The day after it happened
you walked up the steps
holding onto the short rail.
You told me you were a big girl.
You could “do it yourself!”
You did not ask can you hold me?
That night you were determined
to use the chopsticks and eat ramen “by yourself!”
But at some point,
you tire of the struggle –
careful coordinated dance of utensil and food,
you ask me can you feed me?
I take the chopsticks you hand me,
nimble fingers doing the work
to grasp food.
A mess of noodles held between two sticks –
you lean forward
with eager mouth and slurp. And I feed you.
That night as you rock in my lap,
in the space between asleep and awake,
you nuzzle and look up
with eyes that ask can you feed me?
But last night was the last night.
You take your little hand
and rest it on my breast,
wiggling your way into my shirt. And I hold you.
In my room, I stand and study
my reflection in the mirror.
I lift my hand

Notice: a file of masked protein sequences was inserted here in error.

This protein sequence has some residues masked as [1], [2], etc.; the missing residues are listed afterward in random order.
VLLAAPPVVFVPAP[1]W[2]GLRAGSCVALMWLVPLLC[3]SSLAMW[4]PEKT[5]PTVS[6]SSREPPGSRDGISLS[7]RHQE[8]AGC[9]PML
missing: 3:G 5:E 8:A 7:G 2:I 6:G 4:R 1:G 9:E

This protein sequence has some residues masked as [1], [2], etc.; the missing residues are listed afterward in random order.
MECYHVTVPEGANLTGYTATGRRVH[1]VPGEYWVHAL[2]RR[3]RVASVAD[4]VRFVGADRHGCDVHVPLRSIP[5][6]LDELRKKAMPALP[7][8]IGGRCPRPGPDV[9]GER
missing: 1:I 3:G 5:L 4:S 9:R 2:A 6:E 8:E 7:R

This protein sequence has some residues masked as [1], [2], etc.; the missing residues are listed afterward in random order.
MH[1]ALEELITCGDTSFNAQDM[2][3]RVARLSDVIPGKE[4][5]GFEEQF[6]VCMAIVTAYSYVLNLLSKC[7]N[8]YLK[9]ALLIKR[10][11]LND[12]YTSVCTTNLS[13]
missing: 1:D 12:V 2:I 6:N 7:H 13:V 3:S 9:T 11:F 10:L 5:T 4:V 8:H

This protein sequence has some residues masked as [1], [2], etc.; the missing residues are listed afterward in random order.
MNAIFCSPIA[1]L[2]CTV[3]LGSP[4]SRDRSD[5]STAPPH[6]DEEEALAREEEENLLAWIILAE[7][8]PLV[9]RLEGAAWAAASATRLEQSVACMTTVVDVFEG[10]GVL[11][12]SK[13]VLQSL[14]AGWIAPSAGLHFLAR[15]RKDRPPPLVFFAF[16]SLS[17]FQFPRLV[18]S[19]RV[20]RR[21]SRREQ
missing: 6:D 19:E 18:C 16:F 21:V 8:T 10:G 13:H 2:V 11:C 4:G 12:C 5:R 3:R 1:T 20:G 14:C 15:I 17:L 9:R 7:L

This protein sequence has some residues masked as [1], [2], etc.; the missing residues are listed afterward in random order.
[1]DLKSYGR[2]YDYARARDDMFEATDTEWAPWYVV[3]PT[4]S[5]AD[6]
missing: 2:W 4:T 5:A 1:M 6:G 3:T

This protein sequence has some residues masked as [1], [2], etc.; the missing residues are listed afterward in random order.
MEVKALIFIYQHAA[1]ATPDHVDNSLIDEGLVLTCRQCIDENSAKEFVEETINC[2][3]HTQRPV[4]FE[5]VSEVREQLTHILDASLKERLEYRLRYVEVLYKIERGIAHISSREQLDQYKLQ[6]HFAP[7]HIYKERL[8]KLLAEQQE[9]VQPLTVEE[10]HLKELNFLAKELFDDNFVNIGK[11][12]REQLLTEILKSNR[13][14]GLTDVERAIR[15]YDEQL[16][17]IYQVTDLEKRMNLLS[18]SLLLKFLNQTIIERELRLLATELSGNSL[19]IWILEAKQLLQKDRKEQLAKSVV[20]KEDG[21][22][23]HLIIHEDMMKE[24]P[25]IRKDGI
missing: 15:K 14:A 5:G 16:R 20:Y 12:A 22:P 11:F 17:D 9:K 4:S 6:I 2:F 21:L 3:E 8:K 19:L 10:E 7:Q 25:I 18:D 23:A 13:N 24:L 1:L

and my fingers perform the familiar compression.
A few drops of milk remain.
What is this quiet ache?
What is my body now?
This feels like one more step towards
Can you feed me.
Raeshell Sweeting (she/her) is a poet, writer and breast cancer surgeon whose work has appeared in Intima, the Mothers in Medicine blog and book and Doximity. Her writing draws heavily from her experience with motherhood in the context of grief and medicine. Her clinical work focuses on breast cancer care, women’s health, health care disparities and health equity. She lives in Nashville with her husband and two incredible daughters.